forgets itself in disgraceful excesses at the refreshment-room of

railway stations. This is the ubiquitous pest which distils its venom

into every sex and every age! This is the enchanted chalice of the

Cathaian Circe which I ask you to repel to-day from the lips of the

young, the pure, and the virtuous!"

It was an able and eloquent effort; but even the Chancellor's powers

were all but overtasked in so hard a struggle against ignorance and

prejudice. Unhappily, several of the members were themselves secretly

addicted to that cup of five o'clock tea to which Don Pedro so feelingly

alluded. In the end, however, by taking advantage of the temporary

absence of three senators, who had gone to indulge their favourite vice

at home, the Bill triumphantly passed its third reading by an

overwhelming majority of chocolate drinkers, and became forthwith the

law of the Holy Roman Empire.

Meanwhile Don Carlos Montillado had crossed the stormy seas in safety,

and arrived by special mule at the city of Andorra. He took up his

quarters at the Guatemalan Embassy, and immediately sent his card to the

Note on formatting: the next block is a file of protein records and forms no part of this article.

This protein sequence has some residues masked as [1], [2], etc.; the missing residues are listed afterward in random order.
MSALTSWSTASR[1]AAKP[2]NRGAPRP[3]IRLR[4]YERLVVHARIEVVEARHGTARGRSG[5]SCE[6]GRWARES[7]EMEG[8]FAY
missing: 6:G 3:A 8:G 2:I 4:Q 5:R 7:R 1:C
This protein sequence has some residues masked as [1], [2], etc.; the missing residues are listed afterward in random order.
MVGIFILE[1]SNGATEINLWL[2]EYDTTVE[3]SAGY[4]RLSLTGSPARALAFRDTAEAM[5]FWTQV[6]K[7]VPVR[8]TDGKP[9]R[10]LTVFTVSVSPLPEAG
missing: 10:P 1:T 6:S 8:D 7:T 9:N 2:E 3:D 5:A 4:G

Empress and the Chancellor, requesting the honour of an early


The Empress at once despatched a note requesting Don Carlos to present

himself without delay in the private drawing-room of the Palace. The

happy lover and ambassador flew to her side, and for half an hour the

pair enjoyed the delicious Paradise of a mutual attachment. At the end

of that period Don Pedro presented himself at the door.

"Your Majesty," he exclaimed in a tone of surprise, "this is a most

irregular proceeding. His Excellency the Guatemalan Ambassador should

have called in the first instance upon the Imperial Chancellor."

"Prince," replied the Empress firmly, "I refuse to give you audience at

present. I am engaged on private business--on strictly private

business--with his Excellency."

"Excuse me," said the Chancellor blandly, "but I must assure your


"Leave the room, Prince," said the Empress, with an impatient gesture.

"Leave the room at once!"

"Leave the room, fellow, when a lady speaks to you," cried the impetuous

young Guatemalan, drawing his sword, and pushing Don Pedro bodily out of

the door.

The die was cast. The Rubicon was crossed. Don Pedro determined on a

counter-revolution, and waited for his revenge. Nor had he long to wait.

Half an hour later, as Don Carlos was passing out of the Palace on his

way home to dress for dinner, six stout constables seized him by the

arms, handcuffed him on the spot, and dragged him off to the Imperial